• The orthocentre of a triangle circumscribing a parabola is on the directrix; a deduction from this theorem is that the centre of the circumcircle of a self-conjugate triangle is on the directrix ("Steiner's Theorem").

• More convenient forms in terms of a single parameter are deduced by substituting x' =am t, y' = aam (for on eliminating in between these relations the equation to the parabola is obtained).

• The envelope of this last equation is 27ay 2 =4(x-2a) 3, which shows that the evolute of a parabola is a semi-cubical parabola (see below Higher Orders).

• The equation to a parabola in triangular co-ordinates is generally derived by expressing the condition that the line at infinity is a tangent in the equation to the general conic. For example, in trilinear co-ordinates, the equation to the general conic circumscribing the triangle of reference is 113y+mya+naf3=o; for this to be a parabola the line as + b/ + cy = o must be a tangent.

• In the fourth of Galileo's dialogues on mechanics, he demonstrated that the path described by a projectile, being the result of the combination of a uniform transverse motion with a uniformly accelerated vertical motion, must, apart from the resistance of the air, be a parabola.

• Menaechmus discussed three species of cones (distinguished by the magnitude of the vertical angle as obtuse-angled, right-angled and acuteangled), and the only section he treated was that made by a plane perpendicular to a generator of the cone; according to the species of the cone, he obtained the curves now known as the hyperbola, parabola and ellipse.

• In his extant Conoids and Spheroids he defines a conoid to be the solid formed by the revolution of the parabola and hyperbola about its axis, and a spheroid to be formed similarly from the ellipse; these solids he discussed with great acumen, and effected their cubature by his famous "method of exhaustions."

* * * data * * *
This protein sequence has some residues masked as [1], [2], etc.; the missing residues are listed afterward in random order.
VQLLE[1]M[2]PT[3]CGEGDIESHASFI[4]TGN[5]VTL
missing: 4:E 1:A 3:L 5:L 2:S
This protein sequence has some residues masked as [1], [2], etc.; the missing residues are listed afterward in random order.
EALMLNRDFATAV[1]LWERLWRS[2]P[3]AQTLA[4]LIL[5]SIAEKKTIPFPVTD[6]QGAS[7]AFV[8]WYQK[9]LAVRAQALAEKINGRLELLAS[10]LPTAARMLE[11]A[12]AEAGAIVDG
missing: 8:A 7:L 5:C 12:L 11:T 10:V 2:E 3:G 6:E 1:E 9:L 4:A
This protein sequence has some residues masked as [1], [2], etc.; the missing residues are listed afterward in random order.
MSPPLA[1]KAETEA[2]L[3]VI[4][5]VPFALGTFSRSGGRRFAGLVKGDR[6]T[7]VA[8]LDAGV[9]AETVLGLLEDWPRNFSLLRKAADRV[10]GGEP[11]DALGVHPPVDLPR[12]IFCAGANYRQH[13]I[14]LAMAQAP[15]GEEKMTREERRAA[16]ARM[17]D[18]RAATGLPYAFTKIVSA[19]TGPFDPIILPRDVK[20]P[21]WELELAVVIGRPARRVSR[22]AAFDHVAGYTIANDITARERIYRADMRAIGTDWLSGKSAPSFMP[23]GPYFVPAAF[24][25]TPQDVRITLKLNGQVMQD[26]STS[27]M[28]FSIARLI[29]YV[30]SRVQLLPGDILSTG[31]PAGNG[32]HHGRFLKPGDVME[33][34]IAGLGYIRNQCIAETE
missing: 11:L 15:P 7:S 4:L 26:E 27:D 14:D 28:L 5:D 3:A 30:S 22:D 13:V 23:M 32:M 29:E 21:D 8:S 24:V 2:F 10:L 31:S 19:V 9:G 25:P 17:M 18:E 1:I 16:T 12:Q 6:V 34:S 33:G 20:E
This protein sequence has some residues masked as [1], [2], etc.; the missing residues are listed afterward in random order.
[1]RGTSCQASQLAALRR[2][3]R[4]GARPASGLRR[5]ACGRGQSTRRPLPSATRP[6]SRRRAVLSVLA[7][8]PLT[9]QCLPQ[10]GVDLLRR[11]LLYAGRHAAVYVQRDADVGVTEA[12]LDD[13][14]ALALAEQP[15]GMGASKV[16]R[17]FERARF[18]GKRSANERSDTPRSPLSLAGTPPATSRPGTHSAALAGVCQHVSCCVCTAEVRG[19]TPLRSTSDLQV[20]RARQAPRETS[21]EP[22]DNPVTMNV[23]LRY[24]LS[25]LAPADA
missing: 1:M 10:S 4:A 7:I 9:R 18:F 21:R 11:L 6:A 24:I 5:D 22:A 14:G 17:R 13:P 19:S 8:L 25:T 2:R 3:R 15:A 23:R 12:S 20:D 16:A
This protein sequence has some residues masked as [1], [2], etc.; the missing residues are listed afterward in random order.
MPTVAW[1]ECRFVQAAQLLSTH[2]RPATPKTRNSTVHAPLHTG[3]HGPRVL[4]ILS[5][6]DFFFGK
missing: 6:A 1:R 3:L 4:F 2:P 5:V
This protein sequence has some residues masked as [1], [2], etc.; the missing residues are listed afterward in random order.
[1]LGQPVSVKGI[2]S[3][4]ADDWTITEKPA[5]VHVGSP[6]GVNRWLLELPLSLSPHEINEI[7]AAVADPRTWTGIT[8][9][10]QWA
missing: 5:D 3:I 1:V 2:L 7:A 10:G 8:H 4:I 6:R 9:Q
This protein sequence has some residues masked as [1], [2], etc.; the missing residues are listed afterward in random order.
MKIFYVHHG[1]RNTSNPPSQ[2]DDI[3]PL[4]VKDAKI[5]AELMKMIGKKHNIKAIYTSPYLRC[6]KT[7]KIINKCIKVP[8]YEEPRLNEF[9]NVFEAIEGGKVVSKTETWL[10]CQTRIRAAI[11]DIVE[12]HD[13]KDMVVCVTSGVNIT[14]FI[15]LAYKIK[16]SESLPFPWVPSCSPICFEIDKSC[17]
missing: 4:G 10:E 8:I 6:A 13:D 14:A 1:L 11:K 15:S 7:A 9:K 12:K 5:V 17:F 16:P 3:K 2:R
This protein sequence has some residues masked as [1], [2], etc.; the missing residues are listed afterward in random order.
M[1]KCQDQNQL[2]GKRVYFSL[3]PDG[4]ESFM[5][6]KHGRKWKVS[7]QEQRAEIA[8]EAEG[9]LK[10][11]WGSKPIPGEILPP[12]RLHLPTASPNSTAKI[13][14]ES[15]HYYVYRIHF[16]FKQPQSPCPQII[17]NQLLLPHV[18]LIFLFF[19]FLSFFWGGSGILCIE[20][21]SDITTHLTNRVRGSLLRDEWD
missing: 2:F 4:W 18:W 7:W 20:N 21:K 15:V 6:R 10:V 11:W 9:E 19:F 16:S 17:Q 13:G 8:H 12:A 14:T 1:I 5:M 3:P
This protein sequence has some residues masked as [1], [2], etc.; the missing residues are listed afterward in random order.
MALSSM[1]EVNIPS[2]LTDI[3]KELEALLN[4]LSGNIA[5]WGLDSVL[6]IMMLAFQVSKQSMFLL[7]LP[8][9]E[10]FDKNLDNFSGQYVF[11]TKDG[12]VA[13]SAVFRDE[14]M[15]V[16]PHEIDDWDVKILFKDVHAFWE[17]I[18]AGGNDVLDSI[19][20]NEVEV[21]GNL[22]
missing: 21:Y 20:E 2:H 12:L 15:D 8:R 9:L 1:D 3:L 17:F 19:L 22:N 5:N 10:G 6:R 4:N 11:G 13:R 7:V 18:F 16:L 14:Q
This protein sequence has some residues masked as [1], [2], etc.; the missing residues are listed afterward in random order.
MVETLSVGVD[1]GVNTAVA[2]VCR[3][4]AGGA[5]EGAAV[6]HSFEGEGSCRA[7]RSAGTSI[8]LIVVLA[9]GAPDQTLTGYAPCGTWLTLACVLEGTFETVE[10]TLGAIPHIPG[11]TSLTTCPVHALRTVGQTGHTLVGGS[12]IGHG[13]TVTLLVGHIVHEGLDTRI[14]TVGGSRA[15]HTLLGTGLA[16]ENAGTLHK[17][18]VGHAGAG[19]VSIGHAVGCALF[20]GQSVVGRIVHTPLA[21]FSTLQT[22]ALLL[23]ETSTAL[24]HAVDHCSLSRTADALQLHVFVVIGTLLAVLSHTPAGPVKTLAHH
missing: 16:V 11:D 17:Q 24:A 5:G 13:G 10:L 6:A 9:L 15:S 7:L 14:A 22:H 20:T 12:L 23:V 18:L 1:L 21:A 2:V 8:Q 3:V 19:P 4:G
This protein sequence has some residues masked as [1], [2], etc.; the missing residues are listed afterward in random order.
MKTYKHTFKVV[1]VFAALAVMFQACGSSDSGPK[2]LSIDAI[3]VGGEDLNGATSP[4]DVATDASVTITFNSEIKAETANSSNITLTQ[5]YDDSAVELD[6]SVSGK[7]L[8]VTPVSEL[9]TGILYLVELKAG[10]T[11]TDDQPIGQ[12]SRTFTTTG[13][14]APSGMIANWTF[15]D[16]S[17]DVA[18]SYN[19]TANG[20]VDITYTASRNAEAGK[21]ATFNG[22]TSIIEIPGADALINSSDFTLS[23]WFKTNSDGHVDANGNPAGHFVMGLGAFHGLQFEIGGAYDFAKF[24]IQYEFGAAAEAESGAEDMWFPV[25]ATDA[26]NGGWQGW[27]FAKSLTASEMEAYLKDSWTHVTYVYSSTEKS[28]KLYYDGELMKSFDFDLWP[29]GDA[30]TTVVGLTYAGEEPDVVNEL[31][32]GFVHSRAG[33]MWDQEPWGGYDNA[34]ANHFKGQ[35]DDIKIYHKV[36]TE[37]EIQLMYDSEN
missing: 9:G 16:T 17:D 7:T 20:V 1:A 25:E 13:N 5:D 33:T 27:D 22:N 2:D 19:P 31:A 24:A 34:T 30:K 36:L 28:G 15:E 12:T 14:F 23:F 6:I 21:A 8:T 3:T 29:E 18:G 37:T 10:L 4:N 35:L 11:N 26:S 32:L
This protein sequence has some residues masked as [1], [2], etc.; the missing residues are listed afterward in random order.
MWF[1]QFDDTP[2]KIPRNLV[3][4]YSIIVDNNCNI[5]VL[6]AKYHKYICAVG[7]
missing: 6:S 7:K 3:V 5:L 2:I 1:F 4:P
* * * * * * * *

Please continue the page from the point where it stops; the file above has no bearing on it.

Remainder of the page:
• Kepler's greatest contribution to geometry lies in his formulation of the "principle of continuity" which enabled him to show that a parabola has a "caecus (or blind) focus" at infinity, and that all lines through this focus are parallel (see Geometrical Continuity).

• In the Quadrature of the parabola Archimedes finds the area of a segment of a parabola cut off by any chord.

• While resembling the parabola in extending to infinity, the curve has closest affinities to the ellipse.

• The line TCV is parallel to the axis of the parabola.

• Similarly, for a corresponding figure K'L'BA outside the parabola, the area is lK'L'(K'A+4M'C +L'B).

• The top is then a parabola whose axis is at right angles to the base; and the area can therefore (§ 34) be expressed in terms of the two bounding ordinates and the midordinate.

• Hence, for the case of a parabola, we can express the area in terms of the bounding ordinates of two strips, but, if we use mid-ordinates, we require three strips; so that, in each case, three ordinates are required.

• This parabola is the curve of maximum moments for a travelling load uniform per ft.

• If the pressure falls off uniformly, so that the pressure-curve is a straight line PDF sloping downwards and cutting AM in F, then the energy-curve will be a parabola curving downwards, and the velocity-curve can be represented by an ellipse, or circle with centre F and radius FA; while the time-curve will be a sinusoid.

• In the geometry of plane curves, the term parabola is often used to denote the curves given by the general equation a' n x n = ym+n, thus ax= y 2 is the quadratic or Apollonian parabola; a 2 x = y 3 is the cubic parabola, a 3 x = y4 is the biquadratic parabola; semi parabolas have the general equation ax n-1 = yn, thus ax e = y 3 is the semicubical parabola and ax 3 = y 4 the semibiquadratic parabola.

• The graph of F is a straight line; that of M is a parabola with vertical axis.

• This property is characteristic of a parabola whose axis is vertical.

• The cartesian equation to a parabola which touches the coordinate axes is 1 / ax+'1 / by= i, and the polar equation when the focus is the pole and the axis the initial line is r cos 2 6/2 = a.